An “izakaya” is a type of restaurant in Japan where traditional Japanese food is served. Depending on the restaurant, the menus may be quite different; some specialize in seafood while others may have a lot of fried food. However, one thing that many of these establishments have in common is something called “oto-oshi”. In Osaka and other nearby regions, it is more often called, “tsuki-dashi”.
This is something that the restaurant brings to your table with the first order or even before you order anything. It is usually served in a small dish and given to each individual. You may think it’s complimentary food since you didn’t ask for it. But no, they are part of the restaurant’s service which costs you about 300 to 500 yen for each person.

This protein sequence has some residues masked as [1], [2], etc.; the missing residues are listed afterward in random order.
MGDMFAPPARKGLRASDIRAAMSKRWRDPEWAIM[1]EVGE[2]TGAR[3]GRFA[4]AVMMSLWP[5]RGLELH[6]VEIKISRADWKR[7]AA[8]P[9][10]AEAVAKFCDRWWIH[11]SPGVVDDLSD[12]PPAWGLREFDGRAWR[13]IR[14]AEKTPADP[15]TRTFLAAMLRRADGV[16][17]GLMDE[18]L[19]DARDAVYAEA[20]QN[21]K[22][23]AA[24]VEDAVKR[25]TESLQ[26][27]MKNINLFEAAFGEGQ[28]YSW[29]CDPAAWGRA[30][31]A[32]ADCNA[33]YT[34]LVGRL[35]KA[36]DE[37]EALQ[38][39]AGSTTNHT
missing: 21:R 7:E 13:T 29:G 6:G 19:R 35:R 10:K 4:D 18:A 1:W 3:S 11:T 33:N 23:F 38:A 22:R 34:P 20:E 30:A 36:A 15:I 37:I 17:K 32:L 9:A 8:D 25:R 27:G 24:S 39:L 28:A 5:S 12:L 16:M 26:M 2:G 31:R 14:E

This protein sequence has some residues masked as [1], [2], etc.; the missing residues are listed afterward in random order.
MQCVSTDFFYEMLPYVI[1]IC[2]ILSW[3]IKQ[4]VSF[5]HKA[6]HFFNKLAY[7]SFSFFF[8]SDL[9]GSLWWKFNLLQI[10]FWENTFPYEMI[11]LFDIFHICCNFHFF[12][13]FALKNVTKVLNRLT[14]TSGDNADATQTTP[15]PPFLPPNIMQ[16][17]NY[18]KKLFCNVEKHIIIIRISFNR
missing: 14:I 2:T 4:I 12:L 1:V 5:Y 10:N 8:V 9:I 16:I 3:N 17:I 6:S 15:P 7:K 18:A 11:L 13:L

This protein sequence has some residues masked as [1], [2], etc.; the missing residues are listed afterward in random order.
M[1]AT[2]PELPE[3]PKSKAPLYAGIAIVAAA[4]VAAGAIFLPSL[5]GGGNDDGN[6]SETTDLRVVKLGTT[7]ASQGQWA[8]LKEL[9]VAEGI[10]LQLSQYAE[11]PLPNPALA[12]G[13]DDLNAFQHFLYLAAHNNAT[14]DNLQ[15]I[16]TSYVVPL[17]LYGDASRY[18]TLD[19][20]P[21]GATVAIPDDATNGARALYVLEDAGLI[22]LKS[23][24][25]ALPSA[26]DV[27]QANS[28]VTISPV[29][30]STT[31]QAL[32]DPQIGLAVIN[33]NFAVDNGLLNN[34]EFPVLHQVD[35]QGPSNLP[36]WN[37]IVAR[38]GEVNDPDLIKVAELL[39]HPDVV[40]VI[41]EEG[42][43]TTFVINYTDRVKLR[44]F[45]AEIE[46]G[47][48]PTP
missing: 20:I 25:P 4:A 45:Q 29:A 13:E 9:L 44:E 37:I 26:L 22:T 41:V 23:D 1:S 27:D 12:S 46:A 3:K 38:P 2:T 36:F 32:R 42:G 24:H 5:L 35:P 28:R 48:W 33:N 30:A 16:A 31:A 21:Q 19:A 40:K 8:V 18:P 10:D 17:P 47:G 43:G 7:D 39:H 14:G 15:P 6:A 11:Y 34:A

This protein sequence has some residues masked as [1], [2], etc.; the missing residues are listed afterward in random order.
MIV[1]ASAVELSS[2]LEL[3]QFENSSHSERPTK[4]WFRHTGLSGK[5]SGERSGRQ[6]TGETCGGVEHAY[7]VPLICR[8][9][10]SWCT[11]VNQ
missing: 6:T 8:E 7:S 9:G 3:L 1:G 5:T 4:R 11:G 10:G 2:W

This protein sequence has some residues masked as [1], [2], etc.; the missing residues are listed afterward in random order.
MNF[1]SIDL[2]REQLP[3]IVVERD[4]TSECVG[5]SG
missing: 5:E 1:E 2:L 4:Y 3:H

Although “oto-oshi” is most commonly understood as the minimum charge for the table (or in some cases, counter), even Japanese are not fond of paying for something that they didn’t ask for. Sometimes, “oto-oshi” is something that you do not want to eat at all. In this case, it will be a total waste. You could tell them you don’t want the food. They may take the small dish away from you, but the minimum charge will not be taken off your bill.
Knowing that “oto-oshi” is not sought out among “izakaya” customers, some “izakaya” hold a sign in front of the restaurant, saying, “We don’t give you or charge you oto-oshi” to encourage people to come in without worrying about spending extra money. In some other places, “oto-oshi” is given only when you order alcohol.
In the end, you do not have much control on this practice. It’s like paying the tip for your waiter or waitress. We don’t have tips in Japan, but we do have “oto-oshi”. It is often practiced, but not always. So you could find restaurants without it and make those your “regulars”. By the way, even for “izakaya” where they charge for “oto-oshi”, it is usually not included for their lunch menus. We wish you an enjoyable “izakaya” life in Japan. If you find one you recommend, please let us know in the comments section.
Your questions and comments are always welcome.
– C2Gi Immersion Center